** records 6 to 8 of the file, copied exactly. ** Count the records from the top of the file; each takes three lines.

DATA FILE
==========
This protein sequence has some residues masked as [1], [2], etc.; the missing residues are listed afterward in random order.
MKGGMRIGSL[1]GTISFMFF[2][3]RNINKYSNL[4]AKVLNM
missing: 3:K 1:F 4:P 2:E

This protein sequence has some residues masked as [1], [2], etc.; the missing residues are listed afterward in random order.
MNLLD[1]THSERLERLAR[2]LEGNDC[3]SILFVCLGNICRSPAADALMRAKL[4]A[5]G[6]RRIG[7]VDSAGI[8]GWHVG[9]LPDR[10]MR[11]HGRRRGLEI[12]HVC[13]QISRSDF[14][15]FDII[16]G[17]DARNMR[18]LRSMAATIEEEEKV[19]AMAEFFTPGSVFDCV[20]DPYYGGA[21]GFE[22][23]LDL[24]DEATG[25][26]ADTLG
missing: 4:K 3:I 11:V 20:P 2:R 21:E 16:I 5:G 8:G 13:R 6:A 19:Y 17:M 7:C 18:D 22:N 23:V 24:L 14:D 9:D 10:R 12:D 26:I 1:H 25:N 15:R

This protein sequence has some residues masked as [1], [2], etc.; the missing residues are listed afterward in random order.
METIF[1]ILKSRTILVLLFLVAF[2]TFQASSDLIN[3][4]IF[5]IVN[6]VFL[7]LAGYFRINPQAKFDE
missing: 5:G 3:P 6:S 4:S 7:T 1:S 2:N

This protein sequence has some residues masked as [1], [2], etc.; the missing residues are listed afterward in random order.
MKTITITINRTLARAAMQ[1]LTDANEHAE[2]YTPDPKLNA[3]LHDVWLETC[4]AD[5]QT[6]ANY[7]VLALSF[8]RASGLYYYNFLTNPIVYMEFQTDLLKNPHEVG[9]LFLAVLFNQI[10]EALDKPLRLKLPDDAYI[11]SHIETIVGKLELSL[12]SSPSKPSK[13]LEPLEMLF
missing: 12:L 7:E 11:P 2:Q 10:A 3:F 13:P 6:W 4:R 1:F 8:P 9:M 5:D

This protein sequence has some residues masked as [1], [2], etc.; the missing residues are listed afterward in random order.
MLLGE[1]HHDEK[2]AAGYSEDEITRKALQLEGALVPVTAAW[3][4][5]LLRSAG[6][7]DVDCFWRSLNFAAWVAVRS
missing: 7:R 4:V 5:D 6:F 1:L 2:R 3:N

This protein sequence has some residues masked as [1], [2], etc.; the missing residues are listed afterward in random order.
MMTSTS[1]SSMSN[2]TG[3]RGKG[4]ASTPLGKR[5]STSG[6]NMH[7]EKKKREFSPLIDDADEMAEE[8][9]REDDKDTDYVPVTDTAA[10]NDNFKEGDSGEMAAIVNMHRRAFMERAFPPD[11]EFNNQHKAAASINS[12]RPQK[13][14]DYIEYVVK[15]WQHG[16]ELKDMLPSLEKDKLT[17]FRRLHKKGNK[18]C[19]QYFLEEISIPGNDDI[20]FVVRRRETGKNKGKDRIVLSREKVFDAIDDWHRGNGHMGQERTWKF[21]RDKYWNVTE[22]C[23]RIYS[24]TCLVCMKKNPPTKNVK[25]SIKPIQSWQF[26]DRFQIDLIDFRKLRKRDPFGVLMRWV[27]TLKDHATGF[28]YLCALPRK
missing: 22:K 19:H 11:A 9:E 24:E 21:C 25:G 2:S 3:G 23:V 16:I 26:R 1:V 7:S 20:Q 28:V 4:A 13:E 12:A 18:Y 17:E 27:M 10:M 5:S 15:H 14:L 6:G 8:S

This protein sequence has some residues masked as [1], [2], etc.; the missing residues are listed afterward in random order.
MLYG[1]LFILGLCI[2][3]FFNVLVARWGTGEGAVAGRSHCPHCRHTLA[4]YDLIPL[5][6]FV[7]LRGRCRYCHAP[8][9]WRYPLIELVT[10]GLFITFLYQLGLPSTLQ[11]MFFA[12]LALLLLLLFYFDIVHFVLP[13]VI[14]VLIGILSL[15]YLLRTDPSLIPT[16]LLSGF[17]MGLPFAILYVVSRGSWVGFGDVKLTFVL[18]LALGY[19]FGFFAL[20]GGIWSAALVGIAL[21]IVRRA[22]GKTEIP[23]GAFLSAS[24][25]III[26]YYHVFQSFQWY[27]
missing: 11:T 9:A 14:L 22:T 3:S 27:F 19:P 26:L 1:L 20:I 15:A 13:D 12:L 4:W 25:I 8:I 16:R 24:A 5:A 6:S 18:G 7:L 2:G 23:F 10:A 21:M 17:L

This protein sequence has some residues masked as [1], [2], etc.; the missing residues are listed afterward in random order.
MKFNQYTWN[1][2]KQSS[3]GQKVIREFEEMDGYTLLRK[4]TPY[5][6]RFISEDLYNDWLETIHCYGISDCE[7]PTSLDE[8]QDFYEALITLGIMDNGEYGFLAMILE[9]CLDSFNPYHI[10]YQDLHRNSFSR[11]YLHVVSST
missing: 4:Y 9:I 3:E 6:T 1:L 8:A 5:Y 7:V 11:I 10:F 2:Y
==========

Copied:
This protein sequence has some residues masked as [1], [2], etc.; the missing residues are listed afterward in random order.
MMTSTS[1]SSMSN[2]TG[3]RGKG[4]ASTPLGKR[5]STSG[6]NMH[7]EKKKREFSPLIDDADEMAEE[8][9]REDDKDTDYVPVTDTAA[10]NDNFKEGDSGEMAAIVNMHRRAFMERAFPPD[11]EFNNQHKAAASINS[12]RPQK[13][14]DYIEYVVK[15]WQHG[16]ELKDMLPSLEKDKLT[17]FRRLHKKGNK[18]C[19]QYFLEEISIPGNDDI[20]FVVRRRETGKNKGKDRIVLSREKVFDAIDDWHRGNGHMGQERTWKF[21]RDKYWNVTE[22]C[23]RIYS[24]TCLVCMKKNPPTKNVK[25]SIKPIQSWQF[26]DRFQIDLIDFRKLRKRDPFGVLMRWV[27]TLKDHATGF[28]YLCALPRK
missing: 22:K 19:H 11:A 9:E 24:E 21:C 25:G 2:S 3:G 23:V 16:I 26:R 1:V 7:S 20:Q 28:V 4:A 13:E 12:A 18:Y 17:E 27:M 10:M 5:S 15:H 14:L 6:G 8:S

This protein sequence has some residues masked as [1], [2], etc.; the missing residues are listed afterward in random order.
MLYG[1]LFILGLCI[2][3]FFNVLVARWGTGEGAVAGRSHCPHCRHTLA[4]YDLIPL[5][6]FV[7]LRGRCRYCHAP[8][9]WRYPLIELVT[10]GLFITFLYQLGLPSTLQ[11]MFFA[12]LALLLLLLFYFDIVHFVLP[13]VI[14]VLIGILSL[15]YLLRTDPSLIPT[16]LLSGF[17]MGLPFAILYVVSRGSWVGFGDVKLTFVL[18]LALGY[19]FGFFAL[20]GGIWSAALVGIAL[21]IVRRA[22]GKTEIP[23]GAFLSAS[24][25]III[26]YYHVFQSFQWY[27]
missing: 11:T 9:A 14:L 22:T 3:S 27:F 19:P 26:L 1:L 20:I 15:A 13:D 12:L 4:W 25:I 8:I 16:R 24:A 5:A 6:S 18:G 7:L 2:G 23:F 10:A 21:M 17:L

This protein sequence has some residues masked as [1], [2], etc.; the missing residues are listed afterward in random order.
MKFNQYTWN[1][2]KQSS[3]GQKVIREFEEMDGYTLLRK[4]TPY[5][6]RFISEDLYNDWLETIHCYGISDCE[7]PTSLDE[8]QDFYEALITLGIMDNGEYGFLAMILE[9]CLDSFNPYHI[10]YQDLHRNSFSR[11]YLHVVSST
missing: 4:Y 9:I 3:E 6:T 1:L 8:A 5:Y 7:V 11:I 10:F 2:Y